You could have got a free croissant from Paris this morning - until the Electoral Commission banned it


London commuters were given postcards from Parisians asking them to stay in the EU this morning after the initial plan to give out free croissants was banned by the Electoral Commission.

The Electoral Commission told us that #operationcroissant, the plan to give out 600 croissants at Kings Cross St Pancras, was prohibited under "treating" rules.

The guidelines state: "A person is guilty of treating if either before, during or after a referendum they directly or indirectly give or provide any food, drink, entertainment or provision to corruptly influence any voter to vote or refrain from voting. Treating requires a corrupt intent - it does not apply to ordinary hospitality."

Instead, the 600 croissants which came from Paris on the first Eurostar of the day were donated to homeless shelters.

Postcards asking Brits to stay in the EU were given out as planned.

Messages ranged from the meaningful ("Let us keep together to fight for human rights, such as freedom of movement and freedom of speech") to the funny ("There are not enough croissants in France to express how much we love you guys!").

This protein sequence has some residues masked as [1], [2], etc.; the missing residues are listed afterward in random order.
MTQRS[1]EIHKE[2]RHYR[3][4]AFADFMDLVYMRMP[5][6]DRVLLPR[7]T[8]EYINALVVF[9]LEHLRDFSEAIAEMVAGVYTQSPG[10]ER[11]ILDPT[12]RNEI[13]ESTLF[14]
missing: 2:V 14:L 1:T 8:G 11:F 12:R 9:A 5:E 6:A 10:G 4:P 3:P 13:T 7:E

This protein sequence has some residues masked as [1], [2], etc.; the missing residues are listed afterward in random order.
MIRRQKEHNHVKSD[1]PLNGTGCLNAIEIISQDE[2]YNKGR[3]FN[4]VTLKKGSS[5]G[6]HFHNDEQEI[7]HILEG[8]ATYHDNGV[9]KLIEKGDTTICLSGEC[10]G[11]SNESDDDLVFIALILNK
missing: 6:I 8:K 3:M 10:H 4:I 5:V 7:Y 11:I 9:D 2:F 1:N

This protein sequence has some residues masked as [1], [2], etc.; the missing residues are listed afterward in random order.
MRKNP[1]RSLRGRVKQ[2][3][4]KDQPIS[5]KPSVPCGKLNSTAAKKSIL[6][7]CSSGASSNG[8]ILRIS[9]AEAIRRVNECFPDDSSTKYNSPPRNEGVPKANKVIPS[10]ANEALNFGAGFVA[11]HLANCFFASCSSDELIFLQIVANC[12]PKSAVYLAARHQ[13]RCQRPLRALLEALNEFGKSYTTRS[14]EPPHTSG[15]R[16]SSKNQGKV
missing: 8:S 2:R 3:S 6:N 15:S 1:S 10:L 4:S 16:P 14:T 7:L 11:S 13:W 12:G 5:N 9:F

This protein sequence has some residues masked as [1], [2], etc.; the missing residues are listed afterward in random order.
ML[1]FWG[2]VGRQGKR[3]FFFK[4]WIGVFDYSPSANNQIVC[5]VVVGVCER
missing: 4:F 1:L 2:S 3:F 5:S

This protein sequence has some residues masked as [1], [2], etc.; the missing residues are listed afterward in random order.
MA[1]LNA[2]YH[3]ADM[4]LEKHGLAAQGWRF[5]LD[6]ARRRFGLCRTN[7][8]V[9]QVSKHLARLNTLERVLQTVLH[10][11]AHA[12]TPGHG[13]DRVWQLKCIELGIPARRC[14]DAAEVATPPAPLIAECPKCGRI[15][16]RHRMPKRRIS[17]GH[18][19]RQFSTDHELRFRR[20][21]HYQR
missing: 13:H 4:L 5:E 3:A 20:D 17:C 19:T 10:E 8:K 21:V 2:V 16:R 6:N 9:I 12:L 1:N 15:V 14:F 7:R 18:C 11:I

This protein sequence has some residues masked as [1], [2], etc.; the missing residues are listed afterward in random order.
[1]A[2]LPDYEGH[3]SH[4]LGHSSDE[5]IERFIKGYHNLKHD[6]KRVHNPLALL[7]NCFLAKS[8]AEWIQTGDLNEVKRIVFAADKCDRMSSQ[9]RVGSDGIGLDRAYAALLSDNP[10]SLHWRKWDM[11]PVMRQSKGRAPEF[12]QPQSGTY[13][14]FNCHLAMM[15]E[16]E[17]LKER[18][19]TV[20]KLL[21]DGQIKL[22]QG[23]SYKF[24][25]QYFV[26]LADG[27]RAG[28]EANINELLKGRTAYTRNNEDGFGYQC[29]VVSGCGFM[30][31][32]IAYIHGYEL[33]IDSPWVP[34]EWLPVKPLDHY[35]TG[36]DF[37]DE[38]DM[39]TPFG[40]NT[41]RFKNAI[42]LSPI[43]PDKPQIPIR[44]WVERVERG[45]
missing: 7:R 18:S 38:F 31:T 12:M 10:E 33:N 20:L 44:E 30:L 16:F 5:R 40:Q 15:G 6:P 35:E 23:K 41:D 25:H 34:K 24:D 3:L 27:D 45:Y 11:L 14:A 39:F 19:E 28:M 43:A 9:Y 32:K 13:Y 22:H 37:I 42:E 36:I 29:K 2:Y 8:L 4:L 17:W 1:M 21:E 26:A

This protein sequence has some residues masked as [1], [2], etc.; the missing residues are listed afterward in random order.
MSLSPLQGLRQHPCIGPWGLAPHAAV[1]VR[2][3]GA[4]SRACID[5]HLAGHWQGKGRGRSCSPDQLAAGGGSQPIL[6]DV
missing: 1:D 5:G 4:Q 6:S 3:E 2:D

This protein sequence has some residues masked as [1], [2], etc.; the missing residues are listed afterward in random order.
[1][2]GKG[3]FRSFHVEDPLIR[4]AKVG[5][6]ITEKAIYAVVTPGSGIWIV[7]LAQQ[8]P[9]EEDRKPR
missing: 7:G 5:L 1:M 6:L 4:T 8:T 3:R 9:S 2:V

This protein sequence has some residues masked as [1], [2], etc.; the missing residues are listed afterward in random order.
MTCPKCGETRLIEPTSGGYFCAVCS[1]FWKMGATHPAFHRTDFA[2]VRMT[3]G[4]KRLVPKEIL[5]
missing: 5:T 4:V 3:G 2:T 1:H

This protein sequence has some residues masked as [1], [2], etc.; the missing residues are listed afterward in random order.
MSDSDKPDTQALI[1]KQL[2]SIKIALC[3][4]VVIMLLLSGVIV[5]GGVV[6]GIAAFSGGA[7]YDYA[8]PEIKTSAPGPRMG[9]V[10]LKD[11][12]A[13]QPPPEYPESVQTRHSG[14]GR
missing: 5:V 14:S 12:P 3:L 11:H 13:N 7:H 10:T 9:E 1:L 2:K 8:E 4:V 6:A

Rosa Rankin-Gee, a writer based in Paris, came up with the idea when a British friend confessed she wasn't sure which way to vote in the upcoming referendum.

The friend sent a photo of her postal vote along with a promise to vote remain if Rosa bought her a croissant from Paris.

The plan grew from there, with a whole team working on bringing croissants to 600 people the day before the historic vote on whether Britain should stay in the European Union.

Before the Electoral Commission stepped in, Rosa told us #operationcroissant wasn't a political statement: "We are avoiding messages which ask you to vote a certain way. We all are aware of the vitriolic nature of the campaign, and we really want to do something that is stripped of the angry, politicised and divisive campaigning.

"We wanted to do something sweeter."

However, that didn't stop the police from getting involved, and contacting the team to let them know they could be breaking the law.

"It was never our aim to buy votes... it was conceived as an act of friendship, proximity and goodwill; and act of breaking bread," said Team Operation Croissant in a statement.

But they continued to say: "We are happy to fall on our baguettes and stick to the right side of British law."